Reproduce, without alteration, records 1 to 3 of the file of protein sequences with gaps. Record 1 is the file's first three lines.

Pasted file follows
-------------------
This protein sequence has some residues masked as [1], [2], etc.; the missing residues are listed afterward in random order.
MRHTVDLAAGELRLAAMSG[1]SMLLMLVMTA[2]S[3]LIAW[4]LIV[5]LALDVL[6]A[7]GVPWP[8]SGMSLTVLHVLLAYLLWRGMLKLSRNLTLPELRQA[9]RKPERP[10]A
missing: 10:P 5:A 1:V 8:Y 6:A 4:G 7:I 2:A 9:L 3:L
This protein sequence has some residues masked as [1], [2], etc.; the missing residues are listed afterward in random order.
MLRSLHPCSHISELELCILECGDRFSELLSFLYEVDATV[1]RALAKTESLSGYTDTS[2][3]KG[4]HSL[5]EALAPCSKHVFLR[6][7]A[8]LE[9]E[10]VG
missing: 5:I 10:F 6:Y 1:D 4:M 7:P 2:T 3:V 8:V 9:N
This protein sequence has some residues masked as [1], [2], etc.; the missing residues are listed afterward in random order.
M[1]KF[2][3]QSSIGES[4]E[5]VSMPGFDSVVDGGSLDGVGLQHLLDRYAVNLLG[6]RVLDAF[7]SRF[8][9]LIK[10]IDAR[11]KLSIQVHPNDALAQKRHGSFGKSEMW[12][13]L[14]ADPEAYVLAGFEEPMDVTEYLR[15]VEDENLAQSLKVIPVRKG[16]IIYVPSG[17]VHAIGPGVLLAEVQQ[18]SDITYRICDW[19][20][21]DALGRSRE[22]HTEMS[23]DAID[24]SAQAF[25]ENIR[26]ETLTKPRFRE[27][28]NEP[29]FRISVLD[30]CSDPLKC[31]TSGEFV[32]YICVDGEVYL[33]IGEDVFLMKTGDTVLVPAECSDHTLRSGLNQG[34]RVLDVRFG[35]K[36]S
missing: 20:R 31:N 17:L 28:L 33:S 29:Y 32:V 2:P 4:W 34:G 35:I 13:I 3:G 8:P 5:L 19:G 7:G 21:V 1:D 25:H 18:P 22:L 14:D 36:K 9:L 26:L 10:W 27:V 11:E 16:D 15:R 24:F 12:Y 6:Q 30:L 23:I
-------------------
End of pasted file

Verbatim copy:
This protein sequence has some residues masked as [1], [2], etc.; the missing residues are listed afterward in random order.
MRHTVDLAAGELRLAAMSG[1]SMLLMLVMTA[2]S[3]LIAW[4]LIV[5]LALDVL[6]A[7]GVPWP[8]SGMSLTVLHVLLAYLLWRGMLKLSRNLTLPELRQA[9]RKPERP[10]A
missing: 10:P 5:A 1:V 8:Y 6:A 4:G 7:I 2:A 9:L 3:L
This protein sequence has some residues masked as [1], [2], etc.; the missing residues are listed afterward in random order.
MLRSLHPCSHISELELCILECGDRFSELLSFLYEVDATV[1]RALAKTESLSGYTDTS[2][3]KG[4]HSL[5]EALAPCSKHVFLR[6][7]A[8]LE[9]E[10]VG
missing: 5:I 10:F 6:Y 1:D 4:M 7:P 2:T 3:V 8:V 9:N
This protein sequence has some residues masked as [1], [2], etc.; the missing residues are listed afterward in random order.
M[1]KF[2][3]QSSIGES[4]E[5]VSMPGFDSVVDGGSLDGVGLQHLLDRYAVNLLG[6]RVLDAF[7]SRF[8][9]LIK[10]IDAR[11]KLSIQVHPNDALAQKRHGSFGKSEMW[12][13]L[14]ADPEAYVLAGFEEPMDVTEYLR[15]VEDENLAQSLKVIPVRKG[16]IIYVPSG[17]VHAIGPGVLLAEVQQ[18]SDITYRICDW[19][20][21]DALGRSRE[22]HTEMS[23]DAID[24]SAQAF[25]ENIR[26]ETLTKPRFRE[27][28]NEP[29]FRISVLD[30]CSDPLKC[31]TSGEFV[32]YICVDGEVYL[33]IGEDVFLMKTGDTVLVPAECSDHTLRSGLNQG[34]RVLDVRFG[35]K[36]S
missing: 20:R 31:N 17:L 28:L 33:S 29:Y 32:V 2:P 4:W 34:G 35:I 13:I 3:G 8:P 5:L 19:G 7:G 21:V 1:D 25:H 18:P 22:L 14:D 36:K 9:L 26:L 10:W 27:V 11:E 16:D 15:R 24:F 12:Y 6:Q 30:L 23:I